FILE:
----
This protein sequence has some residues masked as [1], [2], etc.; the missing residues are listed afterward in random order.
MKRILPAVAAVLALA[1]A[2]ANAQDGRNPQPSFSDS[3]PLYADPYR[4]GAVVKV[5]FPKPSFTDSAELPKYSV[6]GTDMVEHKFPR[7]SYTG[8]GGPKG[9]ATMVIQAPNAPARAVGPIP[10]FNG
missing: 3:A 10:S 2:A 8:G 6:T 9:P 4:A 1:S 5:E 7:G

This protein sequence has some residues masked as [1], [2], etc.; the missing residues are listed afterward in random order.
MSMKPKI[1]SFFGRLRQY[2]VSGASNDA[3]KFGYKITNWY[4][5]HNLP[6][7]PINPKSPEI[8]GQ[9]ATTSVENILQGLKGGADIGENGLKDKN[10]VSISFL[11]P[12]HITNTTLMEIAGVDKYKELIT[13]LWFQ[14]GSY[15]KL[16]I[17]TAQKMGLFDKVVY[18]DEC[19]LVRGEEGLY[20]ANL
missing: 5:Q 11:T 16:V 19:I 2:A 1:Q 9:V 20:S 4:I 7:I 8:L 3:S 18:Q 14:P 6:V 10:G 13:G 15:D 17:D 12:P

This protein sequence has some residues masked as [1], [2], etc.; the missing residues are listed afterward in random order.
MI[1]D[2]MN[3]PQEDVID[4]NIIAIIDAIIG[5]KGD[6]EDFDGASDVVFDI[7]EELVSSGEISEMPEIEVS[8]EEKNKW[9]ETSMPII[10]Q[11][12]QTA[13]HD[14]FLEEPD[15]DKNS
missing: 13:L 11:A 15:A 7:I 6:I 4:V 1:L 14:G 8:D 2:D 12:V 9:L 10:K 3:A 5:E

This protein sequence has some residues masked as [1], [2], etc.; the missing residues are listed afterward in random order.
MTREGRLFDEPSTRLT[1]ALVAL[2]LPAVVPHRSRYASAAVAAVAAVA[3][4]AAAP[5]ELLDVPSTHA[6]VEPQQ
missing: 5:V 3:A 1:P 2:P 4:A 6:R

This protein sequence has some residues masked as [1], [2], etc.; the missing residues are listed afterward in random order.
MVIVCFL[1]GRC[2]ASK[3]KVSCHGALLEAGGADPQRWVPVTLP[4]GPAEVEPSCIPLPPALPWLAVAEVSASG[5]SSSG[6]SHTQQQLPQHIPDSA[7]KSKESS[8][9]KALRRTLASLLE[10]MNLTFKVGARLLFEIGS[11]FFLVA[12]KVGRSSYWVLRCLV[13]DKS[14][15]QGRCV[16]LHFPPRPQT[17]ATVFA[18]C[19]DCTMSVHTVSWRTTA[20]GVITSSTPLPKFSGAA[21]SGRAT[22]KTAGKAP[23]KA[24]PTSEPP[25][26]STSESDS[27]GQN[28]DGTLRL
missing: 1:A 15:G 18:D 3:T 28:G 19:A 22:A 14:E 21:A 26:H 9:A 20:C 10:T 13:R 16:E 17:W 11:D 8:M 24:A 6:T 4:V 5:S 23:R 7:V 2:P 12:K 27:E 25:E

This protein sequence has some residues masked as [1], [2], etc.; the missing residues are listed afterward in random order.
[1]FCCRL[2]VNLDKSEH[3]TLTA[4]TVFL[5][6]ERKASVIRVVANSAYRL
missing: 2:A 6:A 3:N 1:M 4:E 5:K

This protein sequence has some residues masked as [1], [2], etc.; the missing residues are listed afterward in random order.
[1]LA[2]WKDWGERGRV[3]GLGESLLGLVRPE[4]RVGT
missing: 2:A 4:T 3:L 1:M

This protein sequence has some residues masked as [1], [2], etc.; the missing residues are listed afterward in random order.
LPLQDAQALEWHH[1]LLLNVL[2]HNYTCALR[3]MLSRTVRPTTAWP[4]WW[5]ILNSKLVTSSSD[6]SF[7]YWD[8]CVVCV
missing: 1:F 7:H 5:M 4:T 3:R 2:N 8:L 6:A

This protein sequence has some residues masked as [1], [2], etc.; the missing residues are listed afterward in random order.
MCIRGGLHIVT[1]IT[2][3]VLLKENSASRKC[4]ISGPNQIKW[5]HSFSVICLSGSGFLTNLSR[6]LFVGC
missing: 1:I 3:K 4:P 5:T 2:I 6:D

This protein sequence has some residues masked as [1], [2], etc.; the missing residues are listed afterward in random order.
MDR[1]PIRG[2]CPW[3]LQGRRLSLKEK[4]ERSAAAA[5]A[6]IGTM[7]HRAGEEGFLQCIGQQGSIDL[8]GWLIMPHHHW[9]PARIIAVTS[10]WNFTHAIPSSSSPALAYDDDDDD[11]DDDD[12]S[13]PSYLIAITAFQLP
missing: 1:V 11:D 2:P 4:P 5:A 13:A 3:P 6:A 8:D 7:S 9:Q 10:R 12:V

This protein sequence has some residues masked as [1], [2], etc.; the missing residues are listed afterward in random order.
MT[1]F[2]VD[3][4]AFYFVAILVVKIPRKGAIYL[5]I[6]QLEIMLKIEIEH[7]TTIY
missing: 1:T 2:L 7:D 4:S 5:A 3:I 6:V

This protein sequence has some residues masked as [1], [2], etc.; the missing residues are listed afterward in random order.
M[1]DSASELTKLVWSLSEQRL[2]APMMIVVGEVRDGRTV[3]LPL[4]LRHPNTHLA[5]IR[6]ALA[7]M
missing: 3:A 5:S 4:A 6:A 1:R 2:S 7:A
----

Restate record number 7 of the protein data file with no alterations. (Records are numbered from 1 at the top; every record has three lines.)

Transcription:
This protein sequence has some residues masked as [1], [2], etc.; the missing residues are listed afterward in random order.
[1]LA[2]WKDWGERGRV[3]GLGESLLGLVRPE[4]RVGT
missing: 2:A 4:T 3:L 1:M